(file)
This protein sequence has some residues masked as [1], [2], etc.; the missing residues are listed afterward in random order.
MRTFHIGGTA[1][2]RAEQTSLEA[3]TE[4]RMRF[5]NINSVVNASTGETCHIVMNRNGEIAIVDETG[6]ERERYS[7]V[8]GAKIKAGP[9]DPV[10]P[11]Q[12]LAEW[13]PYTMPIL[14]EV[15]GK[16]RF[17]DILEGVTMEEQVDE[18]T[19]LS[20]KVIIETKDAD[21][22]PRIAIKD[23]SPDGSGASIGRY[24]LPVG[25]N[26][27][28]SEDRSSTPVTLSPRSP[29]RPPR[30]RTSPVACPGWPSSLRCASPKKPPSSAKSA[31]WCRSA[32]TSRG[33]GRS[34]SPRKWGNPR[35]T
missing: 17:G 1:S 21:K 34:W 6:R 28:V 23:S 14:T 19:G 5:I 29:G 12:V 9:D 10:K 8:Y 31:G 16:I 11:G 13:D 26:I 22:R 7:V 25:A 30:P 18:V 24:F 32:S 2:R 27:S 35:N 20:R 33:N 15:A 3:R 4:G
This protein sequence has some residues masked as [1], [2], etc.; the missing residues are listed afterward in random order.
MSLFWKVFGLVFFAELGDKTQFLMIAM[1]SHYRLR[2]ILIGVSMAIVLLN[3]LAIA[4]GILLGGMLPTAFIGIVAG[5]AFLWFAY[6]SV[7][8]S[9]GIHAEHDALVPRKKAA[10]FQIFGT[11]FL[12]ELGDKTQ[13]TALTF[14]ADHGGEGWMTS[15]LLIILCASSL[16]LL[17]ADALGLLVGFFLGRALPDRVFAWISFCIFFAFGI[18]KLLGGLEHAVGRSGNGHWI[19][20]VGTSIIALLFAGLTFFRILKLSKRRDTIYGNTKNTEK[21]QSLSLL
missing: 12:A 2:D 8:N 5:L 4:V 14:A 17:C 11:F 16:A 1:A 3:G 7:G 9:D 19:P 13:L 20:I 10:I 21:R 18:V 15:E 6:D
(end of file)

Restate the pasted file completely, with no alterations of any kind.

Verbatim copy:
This protein sequence has some residues masked as [1], [2], etc.; the missing residues are listed afterward in random order.
MRTFHIGGTA[1][2]RAEQTSLEA[3]TE[4]RMRF[5]NINSVVNASTGETCHIVMNRNGEIAIVDETG[6]ERERYS[7]V[8]GAKIKAGP[9]DPV[10]P[11]Q[12]LAEW[13]PYTMPIL[14]EV[15]GK[16]RF[17]DILEGVTMEEQVDE[18]T[19]LS[20]KVIIETKDAD[21][22]PRIAIKD[23]SPDGSGASIGRY[24]LPVG[25]N[26][27][28]SEDRSSTPVTLSPRSP[29]RPPR[30]RTSPVACPGWPSSLRCASPKKPPSSAKSA[31]WCRSA[32]TSRG[33]GRS[34]SPRKWGNPR[35]T
missing: 17:G 1:S 21:K 34:W 6:R 28:V 23:S 14:T 19:G 5:I 29:G 12:V 9:D 10:K 8:Y 31:G 16:I 11:G 13:D 26:I 22:R 7:V 25:A 30:P 18:V 24:F 32:S 2:R 27:S 35:N 20:R 33:N 15:A 3:R 4:G
This protein sequence has some residues masked as [1], [2], etc.; the missing residues are listed afterward in random order.
MSLFWKVFGLVFFAELGDKTQFLMIAM[1]SHYRLR[2]ILIGVSMAIVLLN[3]LAIA[4]GILLGGMLPTAFIGIVAG[5]AFLWFAY[6]SV[7][8]S[9]GIHAEHDALVPRKKAA[10]FQIFGT[11]FL[12]ELGDKTQ[13]TALTF[14]ADHGGEGWMTS[15]LLIILCASSL[16]LL[17]ADALGLLVGFFLGRALPDRVFAWISFCIFFAFGI[18]KLLGGLEHAVGRSGNGHWI[19][20]VGTSIIALLFAGLTFFRILKLSKRRDTIYGNTKNTEK[21]QSLSLL
missing: 12:A 2:D 8:N 5:L 4:V 14:A 17:C 11:F 16:A 1:A 3:G 7:G 9:D 19:P 13:L 20:I 10:I 21:R 18:V 15:E 6:D